— catcholamine resistance (bAR downregulation)
    — increased iNOS
  • Electrolytes – increased K+ and low Na+
  • Pulmonary oedema – low albumin -> decreased oncotic pressure + volume overload
  • ALI – neutrophil activation and sequestration in the lung
  • Uraemia
  • Immune – decreased clearance of oxidant stress, tissue oedema, WCC dysfunction – increased risk of infection
  • Haematological – decreased RBC synthesis and increased destruction of RBC -> anaemia, decreased EPO, vWF -> bleeding
  • GI – GI oedema -> compartment syndrome, decreased nutritional absorption, gut ischaemia -> peptic ulcer disease
  • Pharmacology – increased Vd, decreased bioavailablity, albumin, decreased elimination -> under dosing or toxicity

Reasons for Dialysis/Ultrafiltration (UFAKE or AEIOU)

  • Uraemic encephalopathy or uraemic pericarditis
  • Fluid overload
  • Acidosis
  • K+
  • Extras (TNT = tox, Na (hi/low), temperature)
  • Acidosis
  • Electrolyte abnormalities-hyperkalemia
  • Ingestion of toxic substances like toxic alcohols, lithium, potassium, theophyline, barbiturates, valproate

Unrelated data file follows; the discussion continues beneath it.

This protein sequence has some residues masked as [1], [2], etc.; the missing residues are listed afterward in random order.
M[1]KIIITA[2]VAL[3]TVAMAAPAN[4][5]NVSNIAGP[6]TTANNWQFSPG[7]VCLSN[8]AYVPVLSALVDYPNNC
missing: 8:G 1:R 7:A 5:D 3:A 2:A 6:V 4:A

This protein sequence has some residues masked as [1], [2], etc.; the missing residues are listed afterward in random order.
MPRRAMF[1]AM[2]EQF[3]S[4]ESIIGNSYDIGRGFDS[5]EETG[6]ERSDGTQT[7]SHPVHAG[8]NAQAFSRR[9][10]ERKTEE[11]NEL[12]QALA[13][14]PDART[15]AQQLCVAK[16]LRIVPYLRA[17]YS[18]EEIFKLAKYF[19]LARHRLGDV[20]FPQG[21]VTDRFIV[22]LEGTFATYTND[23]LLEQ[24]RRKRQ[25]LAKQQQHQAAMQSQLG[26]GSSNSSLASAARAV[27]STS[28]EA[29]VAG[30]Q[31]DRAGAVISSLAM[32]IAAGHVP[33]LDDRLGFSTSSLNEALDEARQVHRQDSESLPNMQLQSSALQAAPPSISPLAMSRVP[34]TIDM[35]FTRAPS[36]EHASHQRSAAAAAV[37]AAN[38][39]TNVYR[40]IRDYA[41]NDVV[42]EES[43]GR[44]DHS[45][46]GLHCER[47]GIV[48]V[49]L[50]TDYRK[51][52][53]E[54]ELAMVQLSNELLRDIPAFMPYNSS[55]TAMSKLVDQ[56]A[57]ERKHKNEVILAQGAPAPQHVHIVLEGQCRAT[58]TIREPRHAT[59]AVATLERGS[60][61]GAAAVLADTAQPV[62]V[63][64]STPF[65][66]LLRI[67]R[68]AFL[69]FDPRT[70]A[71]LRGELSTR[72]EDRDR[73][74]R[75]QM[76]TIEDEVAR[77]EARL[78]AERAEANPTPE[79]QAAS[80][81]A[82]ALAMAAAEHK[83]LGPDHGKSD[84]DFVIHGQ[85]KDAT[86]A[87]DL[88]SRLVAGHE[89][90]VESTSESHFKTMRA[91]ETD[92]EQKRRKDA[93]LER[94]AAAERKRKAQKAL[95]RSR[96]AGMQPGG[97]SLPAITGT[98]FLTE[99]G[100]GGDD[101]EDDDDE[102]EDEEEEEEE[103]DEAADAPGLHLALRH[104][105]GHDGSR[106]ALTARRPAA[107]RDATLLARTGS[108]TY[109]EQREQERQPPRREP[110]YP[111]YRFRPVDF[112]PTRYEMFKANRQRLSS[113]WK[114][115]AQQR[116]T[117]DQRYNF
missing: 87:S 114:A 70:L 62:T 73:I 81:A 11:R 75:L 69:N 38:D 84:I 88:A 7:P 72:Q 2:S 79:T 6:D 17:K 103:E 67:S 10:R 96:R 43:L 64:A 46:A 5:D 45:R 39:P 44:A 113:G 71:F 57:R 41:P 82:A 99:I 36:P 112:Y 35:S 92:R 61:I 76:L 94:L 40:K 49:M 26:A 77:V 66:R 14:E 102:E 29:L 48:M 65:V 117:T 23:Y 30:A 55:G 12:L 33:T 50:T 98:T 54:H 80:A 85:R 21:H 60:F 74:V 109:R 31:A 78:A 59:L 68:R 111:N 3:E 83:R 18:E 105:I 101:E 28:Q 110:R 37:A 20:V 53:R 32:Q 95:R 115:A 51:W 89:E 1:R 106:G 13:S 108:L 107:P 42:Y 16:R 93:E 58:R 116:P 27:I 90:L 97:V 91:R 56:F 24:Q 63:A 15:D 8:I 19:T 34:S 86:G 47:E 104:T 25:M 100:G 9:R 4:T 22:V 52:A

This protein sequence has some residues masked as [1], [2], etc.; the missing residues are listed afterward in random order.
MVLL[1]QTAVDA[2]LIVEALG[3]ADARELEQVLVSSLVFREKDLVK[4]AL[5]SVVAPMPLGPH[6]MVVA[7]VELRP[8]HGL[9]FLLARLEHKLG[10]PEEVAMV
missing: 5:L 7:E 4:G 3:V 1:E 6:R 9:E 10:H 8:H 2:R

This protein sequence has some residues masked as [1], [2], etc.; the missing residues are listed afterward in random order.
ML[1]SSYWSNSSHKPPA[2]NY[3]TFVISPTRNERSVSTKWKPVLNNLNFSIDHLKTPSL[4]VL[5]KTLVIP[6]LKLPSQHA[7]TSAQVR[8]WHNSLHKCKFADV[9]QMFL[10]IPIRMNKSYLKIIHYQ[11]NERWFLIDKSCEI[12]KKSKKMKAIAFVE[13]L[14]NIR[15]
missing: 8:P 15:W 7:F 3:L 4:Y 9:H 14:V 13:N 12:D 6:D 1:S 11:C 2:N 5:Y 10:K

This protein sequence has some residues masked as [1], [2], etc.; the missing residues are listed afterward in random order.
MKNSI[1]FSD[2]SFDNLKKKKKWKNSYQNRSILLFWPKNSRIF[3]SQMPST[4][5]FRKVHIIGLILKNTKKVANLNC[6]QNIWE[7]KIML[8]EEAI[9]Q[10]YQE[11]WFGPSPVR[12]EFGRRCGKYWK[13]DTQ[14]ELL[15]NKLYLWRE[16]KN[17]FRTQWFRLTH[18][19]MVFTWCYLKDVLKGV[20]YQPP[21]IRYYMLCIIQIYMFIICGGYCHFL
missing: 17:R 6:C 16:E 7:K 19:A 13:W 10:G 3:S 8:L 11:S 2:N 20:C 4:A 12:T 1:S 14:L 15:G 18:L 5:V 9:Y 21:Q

• Overload fluid (unresponsive to diuretics)
  • Uremia symptoms (pericarditis, encephalopathy)


Specific therapy for AKI

  • rule out obstructive causes and decompress (e.g. IDC, SPC, stent, nephrostomy)
  • optimize preload and renal perfusion using hemodynamic monitoring +/- ino-pressors
  • glomerular disease
    -> confirm diagnosis
    -> specific treatment with immunosuppressive drugs
  • interstitial nephritis (look for white cells, red cells, and white cell casts in urine sediment; eosinophiluria in 2/3)
    -> treat infection (e.g.Legionella, leptospirosis, Streptococcus, CMV)
    -> treat autoimmune disease
    -> discontinue causative agent (e.g. antibiotics, allopurinol diuretics, PPIs, NSAIDs, indinavir, 5-aminosalicylates)
  • abdominal compartment syndrome
    -> measure pressure (likely if IAP > 25 mmHg)
    -> decompress
  • CRRT (intermittent haemodialysis is usually not appropriate in critically ill patients as cannot tolerate haemodynamic instability)